AS a young reporter, RTÉ journalist Rachael English was sent to Cork to speak to women who had been born in the Bessborough mother and baby home.
The experience affected her deeply and after touching on the issues in a previous novel, she made mother and baby homes the central element of her latest novel, The Paper Bracelet.
“My first interest in the subject came 24 years ago when, as a reporter on the News At One, I was sent to interview a group of women who were born in Bessborough and having great difficulties tracing their birth mothers,” she says.
“I’ve never forgotten those women or that story and ever since those days I have always had the interest in it as a journalist.
“Then, when it came to writing fiction, I felt there was an awful lot to say and to write about.”
In The Paper Bracelet we meet newly-widowed Katie, who spent time working as a nurse in the fictional home of Carrigbrack in Clare in the early 1970s. She decides to use information she recorded and kept during her stint there to help women there at the time and the babies born to them.
She is helped in her quest by her adult niece Beth and they are soon joined by Gary and Ailish, adoptees whose lives apparently began in the home at roughly the same time, but whose journeys brought them to vastly different adult lives.
As Katie and Beth search, they encounter many different situations, from women and children desperately seeking their never-forgotten biological family to those who want to leave their experiences in the past. Katie and Beth, and the reader, cannot expect fairytale endings to stories that in many cases are steeped in heartache and trauma.
It reflects, the author says, the real lives of those affected.
“It’s still very much a live issue, and still something we are struggling with,” Ms English says. “Not that long ago I interviewed the head of the adoption authority, who said that the people who contact them are overwhelmingly those who were adopted as babies. They still have relatively few birth mothers coming forward.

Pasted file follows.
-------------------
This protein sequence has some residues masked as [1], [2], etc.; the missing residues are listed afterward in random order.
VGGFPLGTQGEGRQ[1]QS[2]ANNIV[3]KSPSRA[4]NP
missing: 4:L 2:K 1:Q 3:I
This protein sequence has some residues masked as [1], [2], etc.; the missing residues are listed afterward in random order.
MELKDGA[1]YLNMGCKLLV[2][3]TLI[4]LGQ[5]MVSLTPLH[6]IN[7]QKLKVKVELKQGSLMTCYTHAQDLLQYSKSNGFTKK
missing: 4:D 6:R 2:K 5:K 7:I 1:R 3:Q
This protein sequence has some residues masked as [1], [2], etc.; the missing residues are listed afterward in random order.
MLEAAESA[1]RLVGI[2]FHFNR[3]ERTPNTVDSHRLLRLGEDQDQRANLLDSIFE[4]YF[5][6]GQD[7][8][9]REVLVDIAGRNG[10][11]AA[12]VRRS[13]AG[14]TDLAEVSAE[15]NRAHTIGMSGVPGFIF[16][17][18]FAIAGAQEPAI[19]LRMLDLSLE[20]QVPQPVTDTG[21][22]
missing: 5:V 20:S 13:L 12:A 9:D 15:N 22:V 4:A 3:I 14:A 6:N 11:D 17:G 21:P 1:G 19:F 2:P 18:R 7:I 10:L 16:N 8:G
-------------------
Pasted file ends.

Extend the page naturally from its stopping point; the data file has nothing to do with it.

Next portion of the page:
“She was making the point that it is still up to the rest of us to say there is no stigma, there’s nothing to apologise for.
“I thought that was so sad, that, obviously, in many cases women still fear coming forward. Even though they might have spent most of a lifetime wondering what happened to the child.”
Tremendous work has been done in Ms English’s own industry on the subject of mother and baby homes in Ireland.
So, why approach it through fiction? She says the fact that the homes were still active in the relatively recent past, with many people still alive who were affected on way or another, is part of it.
“The practice was so widespread, as some of the characters say in the book, nearly every street in the country had a story,” she says. “But it wasn’t something that was spoken about a lot.
She believes that even though many women are now telling their stories, it remains raw for many
“It is still something that is very much around us and there are so many people out there with stories,” she says. “Sometimes, fiction gives you this space without intruding on anybody’s life to tell a story and work through the truth.”
In The Paper Bracelet, Beth is the voice of the younger generation, shocked at what took place in the homes but almost equally appalled at the families and wider public who allowed it to happen.
Ms English feels including that point of view was important, as it highlights how norms change through the generations.
“I grew up in the 80s, when there were still a limited number of homes open, and I honestly think it was something, even though sending pregnant girls away as a practice was dying out, that we still almost accepted as part of life,” she said.
“Even though everybody would have said that it was wrong, and you look back 20 or 30 years on and think ‘wasn’t that madness?’
“I can understand why women in their 20s, like Beth, just look at it all and say, ‘what were you doing, why did you agree to it?’.
“Every generation is the same, there are probably things we are doing now that seem perfectly acceptable and in a few years, we will look back and say, what were we doing?”
Ms English acknowledges that, unsurprisingly given her background, she is a research buff.
But The Paper Bracelet wears the research lightly and moves with the pacing of good detective fiction. Katie and Beth encounter dead ends and closed doors aplenty and their work to get around these highlights the battle real people in the position face.
But despite the distressing subject matter, this novel is not a heavy or depressing read.
It acknowledges and addresses the terrible experiences suffered by the women in these homes, and it doesn’t flinch from the long term consequences, felt to this day.
But good writing and plotting mean that the story is still the main driver of the book, albeit a story that is grounded in real pain.
From early on, it is also clear there is more to the motivations and story of one of the main characters.
The reader is brought on a journey that foregrounds the story and experiences of the characters, rather than making them a proxy for a history lesson.
The result is a warm, fast-moving and enjoyable novel, one that highlights why Rachael English is one of Ireland’s bestselling, and best, storytellers.
The Paper Bracelet by Rachael English is published in Trade Paperback by Hachette Ireland, €13.99. Available now.